Fishkind Conversations: Florida’s Economic Outlook for 2020 Good But Not Great
Florida’s economic outlook for 2020 is good but not great. That’s according to economic commentator Hank Fishkind. He tells 90.7’s Matthew Peddie that slowing domestic migration and tourism are worrying signs for the economy.
Hank Fishkind: First of all, it’s important that our listeners understand we have already passed the peak for this business cycle. The peak occurred in 2015. In 2015, US GDP growth peaked at 2.9%. And since then it’s slowed down, and last quarter it was at 1.8%. Florida has a similar trend. Florida’s gross state product peaked at 4.2% in 2015, Orlando’s peaked at 5% in 2015, Daytona, Melbourne, Palm Bay, Tampa, you name it, they peaked in 2015. And the outlook for US GDP in 2020, by most estimates is for good but not great growth, about 1.5% or so. And it’s very important to recall as we’ve discussed many times on this show that the trajectory for gross state product or Orlando product or Daytona’s gross state product is very highly correlated with the trajectory for GDP. Measuring it statistically, the correlation coefficient is 85 to 95%. Now, what that means is, if we actually knew what GDP was going to be, then we could explain 85 to 95% of where our growth is going to be. So US growth growing modestly, Florida is going to grow modestly. And we’re already past the peak. That sort of proves that point.
Matthew Peddie: Okay, so are there other factors you’re looking at more locally that caused you to expect good but not great growth in 2020?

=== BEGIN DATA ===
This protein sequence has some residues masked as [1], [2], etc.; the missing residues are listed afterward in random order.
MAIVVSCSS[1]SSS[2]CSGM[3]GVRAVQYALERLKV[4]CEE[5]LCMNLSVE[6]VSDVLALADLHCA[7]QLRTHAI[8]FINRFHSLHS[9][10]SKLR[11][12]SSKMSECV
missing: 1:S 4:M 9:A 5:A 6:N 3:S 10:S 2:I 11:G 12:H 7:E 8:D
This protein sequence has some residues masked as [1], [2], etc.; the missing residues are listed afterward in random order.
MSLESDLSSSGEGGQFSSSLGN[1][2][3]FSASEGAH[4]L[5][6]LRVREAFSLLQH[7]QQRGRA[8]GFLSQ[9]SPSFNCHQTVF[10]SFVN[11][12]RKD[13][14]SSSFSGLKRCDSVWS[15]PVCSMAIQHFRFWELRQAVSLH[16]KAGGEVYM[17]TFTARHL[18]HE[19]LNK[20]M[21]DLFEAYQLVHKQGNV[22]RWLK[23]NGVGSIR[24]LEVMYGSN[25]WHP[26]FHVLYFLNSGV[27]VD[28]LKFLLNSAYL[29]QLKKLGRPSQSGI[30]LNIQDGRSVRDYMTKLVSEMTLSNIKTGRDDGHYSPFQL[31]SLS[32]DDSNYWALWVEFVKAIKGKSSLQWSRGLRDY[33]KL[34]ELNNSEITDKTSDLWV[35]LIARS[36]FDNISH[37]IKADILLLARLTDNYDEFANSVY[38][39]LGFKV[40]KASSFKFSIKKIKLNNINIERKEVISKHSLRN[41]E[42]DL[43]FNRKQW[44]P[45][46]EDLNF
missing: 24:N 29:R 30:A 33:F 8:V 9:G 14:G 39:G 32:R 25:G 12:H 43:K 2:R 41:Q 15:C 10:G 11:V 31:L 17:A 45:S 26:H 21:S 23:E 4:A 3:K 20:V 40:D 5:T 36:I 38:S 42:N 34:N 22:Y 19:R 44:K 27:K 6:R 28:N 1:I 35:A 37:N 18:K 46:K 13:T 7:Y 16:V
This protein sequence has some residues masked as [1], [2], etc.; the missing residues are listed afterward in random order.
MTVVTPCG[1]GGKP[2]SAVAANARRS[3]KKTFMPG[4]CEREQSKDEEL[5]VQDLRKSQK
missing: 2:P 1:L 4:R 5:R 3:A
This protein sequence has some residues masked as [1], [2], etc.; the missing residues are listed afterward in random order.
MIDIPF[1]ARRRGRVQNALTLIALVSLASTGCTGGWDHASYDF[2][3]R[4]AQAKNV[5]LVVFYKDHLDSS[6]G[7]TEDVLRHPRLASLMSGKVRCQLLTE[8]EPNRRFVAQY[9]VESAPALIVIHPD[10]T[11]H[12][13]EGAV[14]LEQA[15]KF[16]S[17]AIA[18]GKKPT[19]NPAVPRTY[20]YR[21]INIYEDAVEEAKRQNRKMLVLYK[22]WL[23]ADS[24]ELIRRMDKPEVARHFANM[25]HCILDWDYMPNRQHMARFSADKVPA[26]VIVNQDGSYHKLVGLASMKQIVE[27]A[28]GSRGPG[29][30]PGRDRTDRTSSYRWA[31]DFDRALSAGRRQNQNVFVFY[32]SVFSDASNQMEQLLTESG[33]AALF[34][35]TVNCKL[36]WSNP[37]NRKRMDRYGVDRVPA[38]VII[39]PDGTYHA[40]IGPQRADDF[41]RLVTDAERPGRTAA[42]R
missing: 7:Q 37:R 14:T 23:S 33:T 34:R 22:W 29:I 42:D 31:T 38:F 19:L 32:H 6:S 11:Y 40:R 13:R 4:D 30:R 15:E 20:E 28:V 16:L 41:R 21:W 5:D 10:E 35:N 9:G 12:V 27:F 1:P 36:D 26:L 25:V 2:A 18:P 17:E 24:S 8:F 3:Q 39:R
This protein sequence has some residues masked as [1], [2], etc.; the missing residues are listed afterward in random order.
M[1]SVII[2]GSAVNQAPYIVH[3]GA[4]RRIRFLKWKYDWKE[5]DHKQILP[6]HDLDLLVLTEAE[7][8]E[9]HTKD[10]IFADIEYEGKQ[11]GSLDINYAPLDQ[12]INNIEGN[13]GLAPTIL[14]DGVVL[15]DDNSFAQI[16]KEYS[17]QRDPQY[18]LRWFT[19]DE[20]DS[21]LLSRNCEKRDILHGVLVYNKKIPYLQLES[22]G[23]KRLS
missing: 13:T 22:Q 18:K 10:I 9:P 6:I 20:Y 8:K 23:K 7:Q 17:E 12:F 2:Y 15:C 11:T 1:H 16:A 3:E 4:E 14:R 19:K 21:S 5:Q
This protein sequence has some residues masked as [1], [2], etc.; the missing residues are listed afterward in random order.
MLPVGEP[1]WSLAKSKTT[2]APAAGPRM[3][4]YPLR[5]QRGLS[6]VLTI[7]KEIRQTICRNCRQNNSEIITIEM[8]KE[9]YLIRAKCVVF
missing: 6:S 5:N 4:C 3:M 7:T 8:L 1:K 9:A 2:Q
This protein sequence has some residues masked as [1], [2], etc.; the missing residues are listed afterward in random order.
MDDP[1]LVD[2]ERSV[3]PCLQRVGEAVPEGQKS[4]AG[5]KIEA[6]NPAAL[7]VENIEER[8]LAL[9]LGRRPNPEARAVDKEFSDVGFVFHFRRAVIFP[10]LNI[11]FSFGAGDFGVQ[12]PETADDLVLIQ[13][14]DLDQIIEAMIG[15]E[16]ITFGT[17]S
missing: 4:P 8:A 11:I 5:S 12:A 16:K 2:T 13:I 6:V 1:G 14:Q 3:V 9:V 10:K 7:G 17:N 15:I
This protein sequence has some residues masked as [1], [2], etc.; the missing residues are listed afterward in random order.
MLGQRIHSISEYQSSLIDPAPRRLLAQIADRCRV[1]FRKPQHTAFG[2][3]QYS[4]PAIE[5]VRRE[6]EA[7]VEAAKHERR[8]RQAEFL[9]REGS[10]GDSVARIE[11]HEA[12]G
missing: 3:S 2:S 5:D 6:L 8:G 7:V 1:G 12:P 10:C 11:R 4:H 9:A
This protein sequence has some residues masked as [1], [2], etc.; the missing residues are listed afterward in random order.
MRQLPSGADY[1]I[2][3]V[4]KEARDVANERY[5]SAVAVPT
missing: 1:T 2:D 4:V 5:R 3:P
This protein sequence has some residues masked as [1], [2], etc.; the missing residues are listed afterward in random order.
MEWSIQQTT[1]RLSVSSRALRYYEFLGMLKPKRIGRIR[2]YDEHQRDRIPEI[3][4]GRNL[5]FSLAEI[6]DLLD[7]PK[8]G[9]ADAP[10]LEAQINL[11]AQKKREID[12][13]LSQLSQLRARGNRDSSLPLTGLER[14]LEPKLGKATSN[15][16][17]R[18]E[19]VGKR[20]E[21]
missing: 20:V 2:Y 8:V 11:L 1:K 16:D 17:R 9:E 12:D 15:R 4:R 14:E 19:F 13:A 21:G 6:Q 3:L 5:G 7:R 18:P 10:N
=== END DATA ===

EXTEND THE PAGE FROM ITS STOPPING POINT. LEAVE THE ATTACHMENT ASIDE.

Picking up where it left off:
HF: Yes, there are. So population again, peaked in Florida, in 2015 at 425,000, which is quite a good number. It’s slowed to about 350,000 this past year. Now 350,000 population growth, obviously a big number Matthew, but it’s the average population growth that has occurred in Florida since 1970. And what’s important about that is, given the very long trajectory of this growth expansion cycle a whole decade, very low interest rates, very strong housing markets in most places or at least modestly strong housing markets in some, we should have seen much more population growth in Florida: we’re simply not seeing it. And that comes about primarily because of the slowdown in domestic migration into Florida, and the slowdown in domestic migration into Central Florida. And our gains in tourism have slowed significantly over the last six months. So again, I think growth will be good. But all these factors suggests it’s not going to be great in 2020.
MP: So when you look at some particular areas of Central Florida, what areas will be particularly strong?
HF: Well, geographically the strongest growth is going to continue to occur as it has across the I4 corridor, particularly in Orlando and Tampa and in between, and then there’s a pocket of very strong growth in southeast Florida, Miami-Dade County and Broward. The rest of the state is doing okay. But the growth will be stronger in those areas. In terms of sectors, what we’ll see is more growth in the business and professional sectors and in healthcare because they’re more population driven, and our population has grown so much in Florida, and there’ll be more gains in construction because as we’ve discussed, we’ve under produced housing during this whole cycle. And so we’re going to see some catch up on the housing side.
MP: So what’s the best case for the Florida economy?
HF: Well, I think the best case for Florida’s economy is the trade war settles out, that the political turmoil after the impeachment hearings dies down a little bit, and that the global economy stabilizes. If that could occur, we should see GDP growth at two, two and a half percent: good but not great, but better. And that would have a significant better effect on Florida, Matthew. So, Happy New Year to you and to our listeners.
MP: Same to you, Hank, thank you so much.
HF: Thank you.
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